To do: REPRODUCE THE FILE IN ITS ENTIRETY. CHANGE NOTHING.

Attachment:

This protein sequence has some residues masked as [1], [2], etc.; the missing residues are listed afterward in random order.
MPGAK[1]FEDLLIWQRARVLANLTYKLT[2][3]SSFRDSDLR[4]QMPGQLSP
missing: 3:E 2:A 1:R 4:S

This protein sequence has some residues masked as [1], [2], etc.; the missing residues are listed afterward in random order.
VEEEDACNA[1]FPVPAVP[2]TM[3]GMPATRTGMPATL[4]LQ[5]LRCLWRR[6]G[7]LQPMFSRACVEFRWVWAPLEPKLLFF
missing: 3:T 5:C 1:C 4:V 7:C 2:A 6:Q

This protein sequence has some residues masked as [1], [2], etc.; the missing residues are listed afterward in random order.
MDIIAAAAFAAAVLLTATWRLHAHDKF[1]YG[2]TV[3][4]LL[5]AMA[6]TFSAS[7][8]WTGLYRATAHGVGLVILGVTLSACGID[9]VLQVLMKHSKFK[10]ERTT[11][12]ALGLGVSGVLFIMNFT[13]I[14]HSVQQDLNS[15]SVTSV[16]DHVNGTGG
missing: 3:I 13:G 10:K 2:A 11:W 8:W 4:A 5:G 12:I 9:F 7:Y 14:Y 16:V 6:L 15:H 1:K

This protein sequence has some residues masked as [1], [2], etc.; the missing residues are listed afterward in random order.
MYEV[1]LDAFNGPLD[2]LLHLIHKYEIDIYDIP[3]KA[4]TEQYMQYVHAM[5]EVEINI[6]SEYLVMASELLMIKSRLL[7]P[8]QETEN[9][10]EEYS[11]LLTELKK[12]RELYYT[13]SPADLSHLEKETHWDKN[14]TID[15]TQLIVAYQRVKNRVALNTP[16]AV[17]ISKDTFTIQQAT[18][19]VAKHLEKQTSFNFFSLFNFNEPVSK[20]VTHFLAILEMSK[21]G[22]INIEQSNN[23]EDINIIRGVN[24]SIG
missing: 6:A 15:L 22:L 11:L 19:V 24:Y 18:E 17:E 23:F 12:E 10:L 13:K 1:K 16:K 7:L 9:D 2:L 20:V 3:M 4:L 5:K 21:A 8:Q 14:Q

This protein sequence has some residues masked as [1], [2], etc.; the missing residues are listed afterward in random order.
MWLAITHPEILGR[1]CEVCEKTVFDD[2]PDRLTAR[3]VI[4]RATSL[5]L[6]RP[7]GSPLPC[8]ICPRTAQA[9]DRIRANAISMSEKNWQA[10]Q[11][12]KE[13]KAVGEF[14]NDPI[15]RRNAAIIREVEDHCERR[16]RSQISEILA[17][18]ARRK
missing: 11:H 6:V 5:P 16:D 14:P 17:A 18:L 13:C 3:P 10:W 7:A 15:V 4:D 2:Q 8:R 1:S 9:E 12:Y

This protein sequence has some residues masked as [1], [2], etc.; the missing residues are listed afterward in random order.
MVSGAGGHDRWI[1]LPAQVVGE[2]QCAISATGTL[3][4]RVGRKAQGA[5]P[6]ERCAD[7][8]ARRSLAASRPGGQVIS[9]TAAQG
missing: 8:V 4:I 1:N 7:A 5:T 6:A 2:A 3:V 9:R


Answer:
This protein sequence has some residues masked as [1], [2], etc.; the missing residues are listed afterward in random order.
MPGAK[1]FEDLLIWQRARVLANLTYKLT[2][3]SSFRDSDLR[4]QMPGQLSP
missing: 3:E 2:A 1:R 4:S

This protein sequence has some residues masked as [1], [2], etc.; the missing residues are listed afterward in random order.
VEEEDACNA[1]FPVPAVP[2]TM[3]GMPATRTGMPATL[4]LQ[5]LRCLWRR[6]G[7]LQPMFSRACVEFRWVWAPLEPKLLFF
missing: 3:T 5:C 1:C 4:V 7:C 2:A 6:Q

This protein sequence has some residues masked as [1], [2], etc.; the missing residues are listed afterward in random order.
MDIIAAAAFAAAVLLTATWRLHAHDKF[1]YG[2]TV[3][4]LL[5]AMA[6]TFSAS[7][8]WTGLYRATAHGVGLVILGVTLSACGID[9]VLQVLMKHSKFK[10]ERTT[11][12]ALGLGVSGVLFIMNFT[13]I[14]HSVQQDLNS[15]SVTSV[16]DHVNGTGG
missing: 3:I 13:G 10:K 2:A 11:W 8:W 4:A 5:G 12:I 9:F 7:Y 14:Y 16:V 6:L 15:H 1:K

This protein sequence has some residues masked as [1], [2], etc.; the missing residues are listed afterward in random order.
MYEV[1]LDAFNGPLD[2]LLHLIHKYEIDIYDIP[3]KA[4]TEQYMQYVHAM[5]EVEINI[6]SEYLVMASELLMIKSRLL[7]P[8]QETEN[9][10]EEYS[11]LLTELKK[12]RELYYT[13]SPADLSHLEKETHWDKN[14]TID[15]TQLIVAYQRVKNRVALNTP[16]AV[17]ISKDTFTIQQAT[18][19]VAKHLEKQTSFNFFSLFNFNEPVSK[20]VTHFLAILEMSK[21]G[22]INIEQSNN[23]EDINIIRGVN[24]SIG
missing: 6:A 15:L 22:L 11:L 19:V 24:Y 18:E 17:E 23:F 12:E 10:L 13:K 1:K 16:K 7:L 9:D 2:L 20:V 3:M 4:L 5:K 21:A 8:Q 14:Q

This protein sequence has some residues masked as [1], [2], etc.; the missing residues are listed afterward in random order.
MWLAITHPEILGR[1]CEVCEKTVFDD[2]PDRLTAR[3]VI[4]RATSL[5]L[6]RP[7]GSPLPC[8]ICPRTAQA[9]DRIRANAISMSEKNWQA[10]Q[11][12]KE[13]KAVGEF[14]NDPI[15]RRNAAIIREVEDHCERR[16]RSQISEILA[17][18]ARRK
missing: 11:H 6:V 5:P 16:D 14:P 17:A 18:L 13:C 3:P 10:W 7:A 15:V 4:D 2:Q 8:R 1:S 9:E 12:Y

This protein sequence has some residues masked as [1], [2], etc.; the missing residues are listed afterward in random order.
MVSGAGGHDRWI[1]LPAQVVGE[2]QCAISATGTL[3][4]RVGRKAQGA[5]P[6]ERCAD[7][8]ARRSLAASRPGGQVIS[9]TAAQG
missing: 8:V 4:I 1:N 7:A 5:T 6:A 2:A 3:V 9:R